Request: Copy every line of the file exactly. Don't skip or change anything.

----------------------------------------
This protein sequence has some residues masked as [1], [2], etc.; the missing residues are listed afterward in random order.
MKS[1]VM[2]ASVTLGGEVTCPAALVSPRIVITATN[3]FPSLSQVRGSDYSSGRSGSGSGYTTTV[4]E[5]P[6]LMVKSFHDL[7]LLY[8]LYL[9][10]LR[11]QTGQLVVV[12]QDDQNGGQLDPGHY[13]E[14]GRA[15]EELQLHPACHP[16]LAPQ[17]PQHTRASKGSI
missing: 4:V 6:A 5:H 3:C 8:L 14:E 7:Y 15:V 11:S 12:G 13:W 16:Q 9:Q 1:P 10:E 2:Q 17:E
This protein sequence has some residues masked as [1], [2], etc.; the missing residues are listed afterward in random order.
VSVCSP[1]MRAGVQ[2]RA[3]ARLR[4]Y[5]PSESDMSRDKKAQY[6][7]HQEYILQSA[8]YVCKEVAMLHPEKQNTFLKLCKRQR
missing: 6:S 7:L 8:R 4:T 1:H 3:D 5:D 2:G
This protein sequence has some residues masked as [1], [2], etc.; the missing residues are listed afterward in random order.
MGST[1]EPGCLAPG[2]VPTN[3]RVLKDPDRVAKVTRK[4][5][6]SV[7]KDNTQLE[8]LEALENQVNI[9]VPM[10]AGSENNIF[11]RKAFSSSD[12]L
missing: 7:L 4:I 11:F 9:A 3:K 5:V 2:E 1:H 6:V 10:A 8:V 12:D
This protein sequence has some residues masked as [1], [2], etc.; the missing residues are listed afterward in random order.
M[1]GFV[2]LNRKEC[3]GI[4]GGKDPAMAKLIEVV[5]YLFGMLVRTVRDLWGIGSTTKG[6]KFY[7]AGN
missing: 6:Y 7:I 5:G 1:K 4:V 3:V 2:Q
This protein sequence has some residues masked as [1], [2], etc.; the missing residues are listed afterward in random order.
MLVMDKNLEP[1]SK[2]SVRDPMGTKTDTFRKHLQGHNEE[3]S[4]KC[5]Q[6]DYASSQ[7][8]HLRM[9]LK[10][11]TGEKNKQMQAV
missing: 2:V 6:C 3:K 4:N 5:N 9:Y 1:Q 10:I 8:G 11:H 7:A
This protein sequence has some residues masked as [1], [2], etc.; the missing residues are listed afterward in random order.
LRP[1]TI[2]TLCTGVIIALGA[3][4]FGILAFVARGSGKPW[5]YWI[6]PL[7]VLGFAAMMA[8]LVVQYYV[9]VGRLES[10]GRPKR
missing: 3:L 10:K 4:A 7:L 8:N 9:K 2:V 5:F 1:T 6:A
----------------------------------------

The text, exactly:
This protein sequence has some residues masked as [1], [2], etc.; the missing residues are listed afterward in random order.
MKS[1]VM[2]ASVTLGGEVTCPAALVSPRIVITATN[3]FPSLSQVRGSDYSSGRSGSGSGYTTTV[4]E[5]P[6]LMVKSFHDL[7]LLY[8]LYL[9][10]LR[11]QTGQLVVV[12]QDDQNGGQLDPGHY[13]E[14]GRA[15]EELQLHPACHP[16]LAPQ[17]PQHTRASKGSI
missing: 4:V 6:A 5:H 3:C 8:L 14:E 7:Y 15:V 11:S 12:G 13:W 16:Q 9:Q 1:P 10:E 2:Q 17:E
This protein sequence has some residues masked as [1], [2], etc.; the missing residues are listed afterward in random order.
VSVCSP[1]MRAGVQ[2]RA[3]ARLR[4]Y[5]PSESDMSRDKKAQY[6][7]HQEYILQSA[8]YVCKEVAMLHPEKQNTFLKLCKRQR
missing: 6:S 7:L 8:R 4:T 1:H 3:D 5:D 2:G
This protein sequence has some residues masked as [1], [2], etc.; the missing residues are listed afterward in random order.
MGST[1]EPGCLAPG[2]VPTN[3]RVLKDPDRVAKVTRK[4][5][6]SV[7]KDNTQLE[8]LEALENQVNI[9]VPM[10]AGSENNIF[11]RKAFSSSD[12]L
missing: 7:L 4:I 11:F 9:A 3:K 5:V 2:E 1:H 6:V 10:A 8:V 12:D
This protein sequence has some residues masked as [1], [2], etc.; the missing residues are listed afterward in random order.
M[1]GFV[2]LNRKEC[3]GI[4]GGKDPAMAKLIEVV[5]YLFGMLVRTVRDLWGIGSTTKG[6]KFY[7]AGN
missing: 6:Y 7:I 5:G 1:K 4:V 3:V 2:Q
This protein sequence has some residues masked as [1], [2], etc.; the missing residues are listed afterward in random order.
MLVMDKNLEP[1]SK[2]SVRDPMGTKTDTFRKHLQGHNEE[3]S[4]KC[5]Q[6]DYASSQ[7][8]HLRM[9]LK[10][11]TGEKNKQMQAV
missing: 2:V 6:C 3:K 4:N 5:N 9:Y 1:Q 10:I 8:G 11:H 7:A
This protein sequence has some residues masked as [1], [2], etc.; the missing residues are listed afterward in random order.
LRP[1]TI[2]TLCTGVIIALGA[3][4]FGILAFVARGSGKPW[5]YWI[6]PL[7]VLGFAAMMA[8]LVVQYYV[9]VGRLES[10]GRPKR
missing: 3:L 10:K 4:A 7:L 8:N 9:K 2:V 5:F 1:T 6:A